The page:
Excluding Cognizable Group from Jury Service Case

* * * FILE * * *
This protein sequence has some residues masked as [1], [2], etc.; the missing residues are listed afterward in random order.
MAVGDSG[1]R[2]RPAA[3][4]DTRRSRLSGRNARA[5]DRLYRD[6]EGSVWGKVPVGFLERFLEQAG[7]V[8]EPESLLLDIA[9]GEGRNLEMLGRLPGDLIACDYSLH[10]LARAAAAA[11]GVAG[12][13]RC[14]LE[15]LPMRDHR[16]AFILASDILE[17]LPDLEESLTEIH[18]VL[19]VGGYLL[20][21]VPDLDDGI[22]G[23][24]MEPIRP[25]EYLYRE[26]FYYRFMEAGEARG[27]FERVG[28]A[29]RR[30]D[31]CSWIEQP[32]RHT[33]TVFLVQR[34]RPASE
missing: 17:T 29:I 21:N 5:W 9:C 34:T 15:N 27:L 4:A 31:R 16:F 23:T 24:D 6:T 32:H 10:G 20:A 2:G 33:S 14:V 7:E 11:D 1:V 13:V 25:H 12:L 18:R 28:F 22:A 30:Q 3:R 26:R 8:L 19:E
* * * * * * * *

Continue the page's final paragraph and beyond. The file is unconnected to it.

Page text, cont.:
The Supreme Court decided Taylor v. Louisiana (1975) 419 U.S. 522 [95 S. Ct. 692, 42 L. Ed. 2d 690], in which it did not base its decision on the equal protection clause at all, but instead held that the Sixth Amendment's guarantee of a jury venire representative of the community prohibited exclusion of women from such venires based upon their gender. Taylor was the culmination of the line of decisions upon which the California Supreme Court based its decision in People v. Wheeler. In People v. Wheeler (1978) 22 Cal. 3d 258 [148 Cal. Rptr. 890, 583 P.2d 748], court held that in state criminal prosecutions the right to trial by a jury drawn from a 'representative cross-section of the community' is guaranteed equally and independently by the Sixth Amendment to the federal Constitution and by article I, section 16, of the California Constitution, and that such right is violated when a 'cognizable group' within the community is systematically excluded from jury service." ( Rubio v. Superior Court (1979) 24 Cal. 3d 93, 97 [154 Cal. Rptr. 734, 593 P.2d 595].) Taylor was convicted under a Louisiana system of jury selection which provided that no woman would be called for jury service unless she had first submitted a written declaration of her desire to serve. It was stipulated that under that system, women made up fewer than 10 percent of the jury venires in the parish at issue, although they represented 53 percent of its population. Taylor's jury venire of 175 included no women. The Supreme Court held, "The unmistakable import of this Court's opinions . . . is that the selection of a petit jury from a representative cross section of the community is an essential component of the Sixth Amendment right to a jury trial" ( Taylor v. Louisiana, supra, 419 U.S. at p. 528 [95 S. Ct. at p. 697]), and that the systematic exclusion of women from the jury venire violated that right. It said: "The purpose of a jury is to guard against the exercise of arbitrary power to make available the commonsense judgment of the community as a hedge against the overzealous or mistaken prosecutor and in preference to the professional or perhaps overconditioned or biased response of a judge. This prophylactic vehicle is not provided if the jury pool is made up of only special segments of the populace or if large, distinctive groups are excluded from the pool. Community participation in the administration of the criminal law, moreover, is not only consistent with our democratic heritage but is also critical to public confidence in the fairness of the criminal justice system. Restricting jury service to only special groups or excluding identifiable segments playing major roles in the community cannot be squared with the constitutional concept of jury trial. 'Trial by jury presupposes a jury drawn from a pool broadly representative of the community as well as impartial in a specific case. . . . the broad representative character of the jury should be maintained, partly as assurance of a diffused impartiality and partly because sharing in the administration of justice is a phase of civic responsibility.' " ( Id. at pp. 530-531 [95 S. Ct. at p. 698], quoting from Justice Frankfurter's dissent in Thiel v. Southern Pacific Co. (1946) 328 U.S. 217, 227 [66 S. Ct. 984, 989, 90 L. Ed. 1181, 166 A.L.R. 1412].)